Windows Terminal

One of the most unexpected announcements from Build 2019 was for the new Windows Terminal app. This will run as a separate project alongside the existing console host used by Command Prompt, PowerShell and WSL distros, although they will use some shared components. The whole project is open sourced and you can find it on GitHub. If you want to know more about the new Terminal and how it differs from an architectural perspective then watch the excellent Build session from Rich Turner and Michael Niksa.

Here is the launch video, showing the direction for the project and some of the ideas they are looking to incorporate:

Given the runaway success of Visual Studio Code, we are excited about this. And given the amount of work we do at the CLI then we naturally wanted to see how the current work in progress compares to using the standard WSL Ubuntu terminal, or one of our other third party favourites, such as Hyper or Terminus.

Windows Terminal is now in preview and available from the Windows Store, so the recommendation for most users is to download and install from there. You can ignore the build steps below and skip straight to customise.

If you are a little more technical and you want to be on the bleeding edge of the development then you can build and deploy the new Terminal from the source code repo by following the instructions below.


  • Windows 10 1903 minimum
    • Use Settings –> About your PC
    • Also note the version using ver in the Command Prompt
  • Visual Studio 2019
    • Tested with Professional
    • Select Desktop development with C++
      • Check the MSVC x64/x86 Build Tools
    • Universal Windows Platform Development
      • Check the C++ UWP tools
      • Check the Windows 10 SDK that matches the version
  • Git, i.e. Git for Windows (or use git within wsl)

Initial build

  1. Settings –> For Developers
    1. Ensure Developer Mode is selected
  2. Clone the Git repo down and update
    1. cd /git (or your default Git cloning directory)
    2. git clone
    3. git submodule update --init --recursive
  3. Run the included version of nuget
    1. ./dep/nuget/nuget.exe restore OpenConsole.sln
  4. Open the OpenConsole.sln file with Visual Studio 2019
    1. Select the correct SDK version to match ver
    2. Select No Upgrade in Platform Toolset
    3. Install the required libraries
  5. Build the application
    1. Change architecture to x64 and the build to release
    2. Select the CascadiaPackage solution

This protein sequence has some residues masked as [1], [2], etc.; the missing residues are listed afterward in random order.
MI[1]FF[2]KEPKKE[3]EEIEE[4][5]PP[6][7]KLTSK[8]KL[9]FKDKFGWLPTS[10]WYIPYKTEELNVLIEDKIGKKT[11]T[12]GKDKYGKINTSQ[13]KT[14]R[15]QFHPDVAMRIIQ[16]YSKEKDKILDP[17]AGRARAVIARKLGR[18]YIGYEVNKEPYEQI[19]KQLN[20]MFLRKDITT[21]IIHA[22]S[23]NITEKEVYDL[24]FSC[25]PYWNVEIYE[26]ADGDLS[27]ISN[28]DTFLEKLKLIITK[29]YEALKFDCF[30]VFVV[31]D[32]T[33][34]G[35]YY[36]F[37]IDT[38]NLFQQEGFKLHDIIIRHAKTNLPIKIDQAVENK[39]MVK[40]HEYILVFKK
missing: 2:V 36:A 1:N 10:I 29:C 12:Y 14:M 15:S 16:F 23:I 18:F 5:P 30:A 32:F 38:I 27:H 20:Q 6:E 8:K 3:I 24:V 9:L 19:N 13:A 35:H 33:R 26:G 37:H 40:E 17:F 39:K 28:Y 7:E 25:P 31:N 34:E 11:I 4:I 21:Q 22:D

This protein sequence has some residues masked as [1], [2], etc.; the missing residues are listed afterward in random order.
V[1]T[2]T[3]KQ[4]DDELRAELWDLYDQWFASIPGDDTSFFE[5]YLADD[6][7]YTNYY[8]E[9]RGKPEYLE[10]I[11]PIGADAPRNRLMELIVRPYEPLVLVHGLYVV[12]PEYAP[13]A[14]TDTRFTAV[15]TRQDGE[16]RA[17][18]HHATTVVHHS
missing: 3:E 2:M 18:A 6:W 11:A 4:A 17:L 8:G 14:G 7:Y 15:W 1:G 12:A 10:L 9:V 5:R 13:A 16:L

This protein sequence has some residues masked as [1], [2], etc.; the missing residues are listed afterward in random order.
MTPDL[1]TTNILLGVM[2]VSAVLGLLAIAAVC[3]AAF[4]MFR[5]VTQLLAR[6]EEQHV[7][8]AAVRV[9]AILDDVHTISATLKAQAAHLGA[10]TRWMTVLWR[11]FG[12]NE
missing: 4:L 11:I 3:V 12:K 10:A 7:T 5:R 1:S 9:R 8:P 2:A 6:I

3. Build –> Build Solution (CTRL + SHIFT + B)
  6. Deploy the application
    1. Build –> Deploy Solution


There will be frequent updates to the code base. Instructions to rebuild:

  1. cd /git/terminal
  2. git pull
  3. explorer.exe .
  4. Double click OpenConsole.sln to open Visual Studio 2019
    • Release, x64 and CascadiaPackage should already be selected
  5. Build –> Build Solution
  6. Build –> Deploy Solution


One of the great features of the new Terminal project is that it is very customisable, and it is all based on a JSON file called profiles.json. The aim is that you will be able to store it centrally so that you have the same experience wherever you go.

I first installed my preferred Powerline font, DejaVu Sans Mono.

The actual profile is installed in a UWP folder. For me it is:


Yours will be different as you’ll have a different code in the Microsoft.WindowsTerminal_ name.

You will find a set of images and my current profiles.json file in my terminal-profile repo.

Copy and Paste

The current version (v0.3) is far better for copy and paste, but is not great when moving between windows and linux files in handling CRLF to LF and vice versa.

If you are in vi and paste in multiline text from the windows clipboard file then you will find you have additional empty lines. DO esc+: and then use the vi command g/^$/d.

Going in the other direction is a mess, with everything on one line. If I am copying out from ubuntu then I tend to use the standard Ubuntu window. The conhost behaves far better at this point in time.


Here are the sources I used as a reference:

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